This will take time to address, but a start could be made by requiring wealthy old folk to have mandatory private health insurance which could be drawn down as they use NHS services. There also needs to be an open door to sharing medical records with the private sector, so that its capacity can be accessed more easily. Then, gradually, we need to start moving away from the mantra of ‘free at the point of use’. That doesn't apply to dentistry now, and it shouldn't apply for those well able to afford their own healthcare.

Of course, there need to be free health services targeted for those unable to pay, but socialist blanket welfare provision has proved to be wholly unsustainable.

There also needs to be training for people of all ages on how to take more care of their own health. Joint replacement, in particular, has reached an almost industrial scale and is responsible for a very significant number of those unable to work. However, this could be substantially alleviated by training programmes for daily stretching exercises supplemented by herbal diet supplements such as turmeric or collagen.

Labour shortages are not, however, just due to our grossly ineffective health service. The focus on university higher education which has applied for the last twenty years also has much to answer for, as it's left skill shortages in many areas which are key to holding back economic growth.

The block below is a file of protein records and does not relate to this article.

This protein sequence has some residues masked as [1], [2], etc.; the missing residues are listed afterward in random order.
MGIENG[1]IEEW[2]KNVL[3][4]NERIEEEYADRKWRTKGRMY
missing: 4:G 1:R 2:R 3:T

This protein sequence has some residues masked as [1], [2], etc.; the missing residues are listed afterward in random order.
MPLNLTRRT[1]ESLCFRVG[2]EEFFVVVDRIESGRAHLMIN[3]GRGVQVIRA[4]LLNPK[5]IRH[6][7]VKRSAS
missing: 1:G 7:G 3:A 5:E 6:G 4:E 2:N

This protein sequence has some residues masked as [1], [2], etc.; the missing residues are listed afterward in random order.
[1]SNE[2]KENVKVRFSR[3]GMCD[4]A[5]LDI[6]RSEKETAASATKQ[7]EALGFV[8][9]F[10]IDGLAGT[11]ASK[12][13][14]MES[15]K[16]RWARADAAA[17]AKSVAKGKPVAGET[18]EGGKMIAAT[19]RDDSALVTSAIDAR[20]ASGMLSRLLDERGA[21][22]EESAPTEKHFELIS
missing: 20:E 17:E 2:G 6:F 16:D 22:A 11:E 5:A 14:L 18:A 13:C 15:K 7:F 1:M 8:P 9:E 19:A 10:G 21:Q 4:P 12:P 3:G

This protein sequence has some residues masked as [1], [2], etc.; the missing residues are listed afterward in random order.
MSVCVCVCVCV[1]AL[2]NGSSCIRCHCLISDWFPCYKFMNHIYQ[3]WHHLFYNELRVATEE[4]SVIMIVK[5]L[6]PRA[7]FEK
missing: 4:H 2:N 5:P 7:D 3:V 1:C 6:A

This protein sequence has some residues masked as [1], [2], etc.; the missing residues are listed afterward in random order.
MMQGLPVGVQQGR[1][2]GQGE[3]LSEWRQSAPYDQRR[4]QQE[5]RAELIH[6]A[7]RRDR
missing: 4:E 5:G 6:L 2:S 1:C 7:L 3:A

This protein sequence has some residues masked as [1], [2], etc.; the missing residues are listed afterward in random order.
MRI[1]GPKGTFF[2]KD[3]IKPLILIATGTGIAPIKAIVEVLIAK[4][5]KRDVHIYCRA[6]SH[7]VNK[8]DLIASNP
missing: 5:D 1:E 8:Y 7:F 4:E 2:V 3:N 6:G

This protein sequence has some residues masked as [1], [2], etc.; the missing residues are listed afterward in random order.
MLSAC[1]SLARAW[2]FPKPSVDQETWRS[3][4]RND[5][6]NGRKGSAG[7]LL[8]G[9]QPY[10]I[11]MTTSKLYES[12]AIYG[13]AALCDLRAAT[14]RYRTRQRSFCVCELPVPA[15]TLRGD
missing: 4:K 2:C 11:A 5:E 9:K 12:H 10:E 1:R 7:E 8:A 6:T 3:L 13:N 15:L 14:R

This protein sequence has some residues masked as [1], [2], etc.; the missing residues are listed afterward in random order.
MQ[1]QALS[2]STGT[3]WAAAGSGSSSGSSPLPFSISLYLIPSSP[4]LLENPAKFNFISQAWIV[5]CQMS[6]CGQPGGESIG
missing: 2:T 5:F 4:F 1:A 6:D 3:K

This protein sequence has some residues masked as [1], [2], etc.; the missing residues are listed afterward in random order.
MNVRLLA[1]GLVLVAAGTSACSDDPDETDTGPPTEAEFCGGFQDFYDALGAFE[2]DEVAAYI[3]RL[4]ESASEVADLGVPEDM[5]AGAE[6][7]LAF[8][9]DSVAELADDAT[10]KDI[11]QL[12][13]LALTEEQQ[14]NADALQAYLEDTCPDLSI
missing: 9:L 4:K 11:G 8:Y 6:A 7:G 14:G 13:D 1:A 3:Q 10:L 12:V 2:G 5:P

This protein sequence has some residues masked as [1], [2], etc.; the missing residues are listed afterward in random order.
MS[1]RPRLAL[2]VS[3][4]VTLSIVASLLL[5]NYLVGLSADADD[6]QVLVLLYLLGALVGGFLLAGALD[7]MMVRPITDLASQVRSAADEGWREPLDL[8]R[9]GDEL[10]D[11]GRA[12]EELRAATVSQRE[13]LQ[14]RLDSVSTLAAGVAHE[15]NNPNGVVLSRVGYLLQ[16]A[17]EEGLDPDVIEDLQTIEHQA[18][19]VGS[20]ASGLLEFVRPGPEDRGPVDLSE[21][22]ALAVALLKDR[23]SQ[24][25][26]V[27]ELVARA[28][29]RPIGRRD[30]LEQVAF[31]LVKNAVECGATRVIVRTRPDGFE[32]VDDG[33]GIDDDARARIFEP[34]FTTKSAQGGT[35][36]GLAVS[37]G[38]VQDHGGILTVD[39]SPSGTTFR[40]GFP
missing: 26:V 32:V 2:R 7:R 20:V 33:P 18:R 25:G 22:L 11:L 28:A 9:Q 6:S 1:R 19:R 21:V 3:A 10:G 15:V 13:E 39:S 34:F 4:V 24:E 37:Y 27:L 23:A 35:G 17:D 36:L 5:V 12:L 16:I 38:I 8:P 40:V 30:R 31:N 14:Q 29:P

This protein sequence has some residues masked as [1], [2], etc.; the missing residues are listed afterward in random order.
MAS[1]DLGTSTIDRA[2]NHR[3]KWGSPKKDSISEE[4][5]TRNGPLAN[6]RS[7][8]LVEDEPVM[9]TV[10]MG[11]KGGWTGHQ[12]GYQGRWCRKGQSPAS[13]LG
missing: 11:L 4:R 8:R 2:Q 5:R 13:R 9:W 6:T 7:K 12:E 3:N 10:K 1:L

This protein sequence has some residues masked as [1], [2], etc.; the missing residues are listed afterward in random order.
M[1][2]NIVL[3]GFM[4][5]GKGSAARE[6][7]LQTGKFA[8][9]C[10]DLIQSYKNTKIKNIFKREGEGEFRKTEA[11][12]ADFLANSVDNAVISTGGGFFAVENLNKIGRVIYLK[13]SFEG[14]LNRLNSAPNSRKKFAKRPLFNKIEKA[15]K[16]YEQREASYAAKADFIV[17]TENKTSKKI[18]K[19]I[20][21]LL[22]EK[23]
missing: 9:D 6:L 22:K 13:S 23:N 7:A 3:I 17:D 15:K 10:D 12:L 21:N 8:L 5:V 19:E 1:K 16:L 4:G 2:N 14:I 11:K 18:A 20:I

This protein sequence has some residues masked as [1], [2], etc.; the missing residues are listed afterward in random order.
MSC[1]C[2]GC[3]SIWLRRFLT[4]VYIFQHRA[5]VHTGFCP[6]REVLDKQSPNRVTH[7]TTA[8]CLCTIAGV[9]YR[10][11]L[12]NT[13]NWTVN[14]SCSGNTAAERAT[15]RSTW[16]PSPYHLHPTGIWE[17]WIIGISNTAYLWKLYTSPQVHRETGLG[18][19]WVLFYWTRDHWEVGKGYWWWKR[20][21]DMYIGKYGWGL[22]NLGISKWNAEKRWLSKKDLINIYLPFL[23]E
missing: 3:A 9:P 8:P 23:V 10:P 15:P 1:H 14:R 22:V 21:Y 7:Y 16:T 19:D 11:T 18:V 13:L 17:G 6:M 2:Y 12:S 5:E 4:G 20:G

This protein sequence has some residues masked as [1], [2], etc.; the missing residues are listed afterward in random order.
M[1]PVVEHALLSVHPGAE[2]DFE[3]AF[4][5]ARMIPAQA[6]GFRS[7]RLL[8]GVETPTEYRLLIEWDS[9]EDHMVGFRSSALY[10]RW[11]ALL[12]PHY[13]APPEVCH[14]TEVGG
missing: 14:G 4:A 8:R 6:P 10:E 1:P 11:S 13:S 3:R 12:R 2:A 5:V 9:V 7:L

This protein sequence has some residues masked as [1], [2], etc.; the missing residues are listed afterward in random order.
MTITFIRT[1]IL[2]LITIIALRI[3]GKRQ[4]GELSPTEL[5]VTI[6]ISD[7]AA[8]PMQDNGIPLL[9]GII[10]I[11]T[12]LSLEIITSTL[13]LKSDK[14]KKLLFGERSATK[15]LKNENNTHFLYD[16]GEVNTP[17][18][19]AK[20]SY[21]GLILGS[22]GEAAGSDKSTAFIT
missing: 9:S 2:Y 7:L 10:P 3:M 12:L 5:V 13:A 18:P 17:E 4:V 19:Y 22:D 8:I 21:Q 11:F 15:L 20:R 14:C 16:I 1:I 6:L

Take, for instance, the urgent need to convert housing for zero-carbon energy. The technology is all there for making this change, using air source heat pumps and much improved insulation. However, there is a woeful lack of engineers able to fit this equipment, notwithstanding significant demand from both private and public sectors

The recent emphasis on apprenticeships will help substantially, but it takes time to build up proficiency. There needs to be more encouragement and incentives to raise the profile and recognition of work such as this.

Within a few hours of publication of this commentary, the Chancellor will set out his proposals,  and no doubt we’ll see a strong focus on appeal to the electorate and on investment, which may boost the London stock market. We may see some reform of inheritance tax along the lines that we proposed on 5th June, but I doubt if there'll be any radically new proposals for health service funding. Meanwhile any moves to ease income tax pressures will probably not take effect until April ‘24.

The central problem for the UK economy is likely to remain: an excessive reliance on Government control and provision and very short-term thinking. Until the structure of government is reformed to provide reliable oversight from a long-term perspective, as we called for on 9th May, the problem of lacklustre growth will remain.

So please enjoy this week's media coverage of Jeremy Hunt's plan for the immediate future — we'll be providing his full speech as a podcast later in the week — but you'll need to watch very closely to see any indication of more strategic thinking. My guess is, that will be hard to find. 


Gavin Oldham OBE